In 2017 there were two major changes in the Polish arbitration landscape. Firstly, a new set of rules for consumer arbitration was introduced. These changes involve the form of an arbitration agreement as well as grounds for challenging an arbitral award and questioning the recognition or enforcement of an arbitral award. The amendments are aimed at reinforcing consumers’ rights in arbitration.
Secondly, the Polish state became more active on the field of commercial and investment arbitration. The new law on the General Counsel to the Republic of Poland affected several issues. The General Counsel to the Republic of Poland (GCRP) took over arbitral cases from external counsels. Moreover, an arbitration court was established at the GCRP. Finally, the law broadened the scope of representation of the Polish state entities by the GCRP and introduced representation of the state-owned commercial companies.
These issues will be discussed below along with a short description of the most important case law made available after the last issue of this review was published.
New regulation of consumer arbitration
Important changes to Polish arbitration law were introduced on 10 January 2017 through the Act on the Out of Court Resolution of Consumer Disputes of 23 September 2016, in line with the EU Directive 2013/11/EU of 21 May 2013 on alternative dispute resolution for consumer disputes. The changes will impact business practice by altering a number of rules, including the form of an arbitration agreement and the preconditions for the enforcement of awards.
The rules in question apply to arbitration with a consumer (ie, a person who carries out a legal act with an entrepreneur, which is not directly connected to his or her commercial or professional activity). Under the new Article 11641 of the Code of Civil Procedure, an arbitration agreement pertaining to disputes which stem from agreements with consumers can only be concluded after the dispute emerges, and must be done in writing. An arbitration agreement cannot be concluded by reference or an exchange of means of communication that enables its content to be recorded. A similar rule applies to labour disputes in Poland. It is worth noting that the new legislation did not alter article 3853(23) of the Civil Code, under which an arbitration agreement in a contract with a consumer is presumed to be an unfair contract term.
After the amendments, pursuant to Polish arbitration law, under pain of nullity, in the arbitration agreement, the parties must acknowledge that they are aware of its effects, in particular of the binding effect of the arbitral award or settlement after the state court enforces or recognises them.
The new legislation also supplemented the Code of Civil Procedure with article 1194(3), under which deciding a case ex aequo et bono (possible when the tribunal is explicitly empowered by the parties to do so) cannot deprive consumers of the protection granted to them by the binding provisions relevant to a certain legal relationship.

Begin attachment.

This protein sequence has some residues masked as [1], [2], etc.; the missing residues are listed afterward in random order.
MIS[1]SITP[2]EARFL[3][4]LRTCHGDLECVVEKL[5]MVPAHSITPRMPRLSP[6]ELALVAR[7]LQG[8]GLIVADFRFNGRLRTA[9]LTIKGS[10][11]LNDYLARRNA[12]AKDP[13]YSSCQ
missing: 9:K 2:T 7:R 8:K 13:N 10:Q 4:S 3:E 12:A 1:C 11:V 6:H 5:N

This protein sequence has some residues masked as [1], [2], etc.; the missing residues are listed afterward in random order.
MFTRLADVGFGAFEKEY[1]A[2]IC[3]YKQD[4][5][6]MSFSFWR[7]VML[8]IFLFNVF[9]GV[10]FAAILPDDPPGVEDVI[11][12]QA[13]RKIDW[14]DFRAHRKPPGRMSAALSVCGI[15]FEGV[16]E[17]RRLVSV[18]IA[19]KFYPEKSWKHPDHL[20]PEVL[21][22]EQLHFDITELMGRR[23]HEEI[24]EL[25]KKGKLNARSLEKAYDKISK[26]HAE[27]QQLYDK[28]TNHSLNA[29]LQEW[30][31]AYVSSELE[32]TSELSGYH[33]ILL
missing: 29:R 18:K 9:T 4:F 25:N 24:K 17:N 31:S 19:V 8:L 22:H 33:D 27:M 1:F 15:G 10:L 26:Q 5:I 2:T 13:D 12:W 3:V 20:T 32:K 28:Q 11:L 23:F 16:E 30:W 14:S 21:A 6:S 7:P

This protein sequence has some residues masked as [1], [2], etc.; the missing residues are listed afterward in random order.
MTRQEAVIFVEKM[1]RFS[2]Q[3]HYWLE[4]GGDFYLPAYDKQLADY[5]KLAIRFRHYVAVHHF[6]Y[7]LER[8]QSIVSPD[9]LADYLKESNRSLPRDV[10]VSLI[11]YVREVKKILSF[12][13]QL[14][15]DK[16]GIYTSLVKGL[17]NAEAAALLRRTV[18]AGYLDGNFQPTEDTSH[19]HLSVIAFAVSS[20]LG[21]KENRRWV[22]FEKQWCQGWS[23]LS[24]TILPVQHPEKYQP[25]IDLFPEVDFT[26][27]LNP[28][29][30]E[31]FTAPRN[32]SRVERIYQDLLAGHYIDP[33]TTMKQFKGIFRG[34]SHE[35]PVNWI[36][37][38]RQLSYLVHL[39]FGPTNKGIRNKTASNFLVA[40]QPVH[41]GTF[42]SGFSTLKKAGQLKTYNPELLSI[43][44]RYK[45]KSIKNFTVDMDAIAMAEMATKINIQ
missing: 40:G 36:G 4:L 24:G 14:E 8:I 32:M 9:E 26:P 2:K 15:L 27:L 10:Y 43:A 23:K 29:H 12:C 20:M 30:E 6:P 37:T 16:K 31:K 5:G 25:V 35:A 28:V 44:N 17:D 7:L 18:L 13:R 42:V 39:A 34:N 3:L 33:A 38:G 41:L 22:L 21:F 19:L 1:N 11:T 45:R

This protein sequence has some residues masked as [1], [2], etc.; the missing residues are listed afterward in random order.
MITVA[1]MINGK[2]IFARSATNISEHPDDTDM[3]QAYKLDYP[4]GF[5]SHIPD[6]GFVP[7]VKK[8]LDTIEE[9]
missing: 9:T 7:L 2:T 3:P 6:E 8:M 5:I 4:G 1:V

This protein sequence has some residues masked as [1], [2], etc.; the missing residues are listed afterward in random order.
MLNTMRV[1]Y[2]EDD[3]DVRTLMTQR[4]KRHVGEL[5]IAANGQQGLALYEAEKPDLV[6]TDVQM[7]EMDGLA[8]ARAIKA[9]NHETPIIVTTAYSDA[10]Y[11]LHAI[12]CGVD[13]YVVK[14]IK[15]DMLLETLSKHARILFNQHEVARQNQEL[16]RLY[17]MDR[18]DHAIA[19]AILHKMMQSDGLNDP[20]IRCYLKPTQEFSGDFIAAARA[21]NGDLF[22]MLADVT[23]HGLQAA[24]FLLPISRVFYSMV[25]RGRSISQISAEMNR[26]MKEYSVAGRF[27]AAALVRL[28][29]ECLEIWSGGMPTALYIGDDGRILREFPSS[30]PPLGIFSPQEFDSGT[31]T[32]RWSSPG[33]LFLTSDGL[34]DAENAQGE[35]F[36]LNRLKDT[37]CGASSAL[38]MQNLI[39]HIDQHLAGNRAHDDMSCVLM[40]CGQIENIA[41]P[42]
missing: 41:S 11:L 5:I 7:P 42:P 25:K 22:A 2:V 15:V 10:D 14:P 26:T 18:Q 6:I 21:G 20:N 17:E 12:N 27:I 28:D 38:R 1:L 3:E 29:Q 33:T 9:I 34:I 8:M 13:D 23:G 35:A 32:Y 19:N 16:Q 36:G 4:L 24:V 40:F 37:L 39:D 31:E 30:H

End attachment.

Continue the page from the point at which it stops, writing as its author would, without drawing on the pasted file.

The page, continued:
The law therefore introduces a new basis to question arbitral awards, both in proceedings for the setting aside of an award (article 1206(2)(3) of the Code of Civil Procedure) and recognition/enforcement proceedings (domestic and foreign, article 1214(3)(3)). After the amendment, the court can ex officio set aside an award or refuse its recognition or enforcement when the award deprives consumers of the protection granted to them by the binding provisions of the law, applicable to the agreement with the consumer or in case the parties chose the law, applicable if no choice of law would have been made.
The amendment of the arbitration law applies pro futuro. The new rules do not affect arbitration agreements concluded before the new legislation entered into force. These agreements are governed by the previous rules and do not have to fulfil the requirements that were introduced. Moreover, the new rules do not apply to arbitral proceedings pending when the new legislation entered into force or awards made before that date.
There is no significant case law on the new rules. Therefore, the way the courts will interpret them remains unknown. On the one hand, the judicature can adopt a pro-consumer approach and, for example, demand more from the entrepreneurs than a mere acknowledgment by the consumers that they know what arbitration means. On the other hand, courts can be satisfied with some standard, but carefully drafted clauses in mass contracts. Furthermore, it is also not clear which provisions will be regarded as ‘binding provisions relevant to a certain legal relationship’, the violation of which will result in the setting aside or the refusal of the enforcement of an arbitral award.
In any case, the amendment is a significant step towards promoting consumer arbitration in Poland, which is not popular at all. The new rules, securing consumer rights can encourage some development in this area.
New regulation on the General Counsel to the Republic of Poland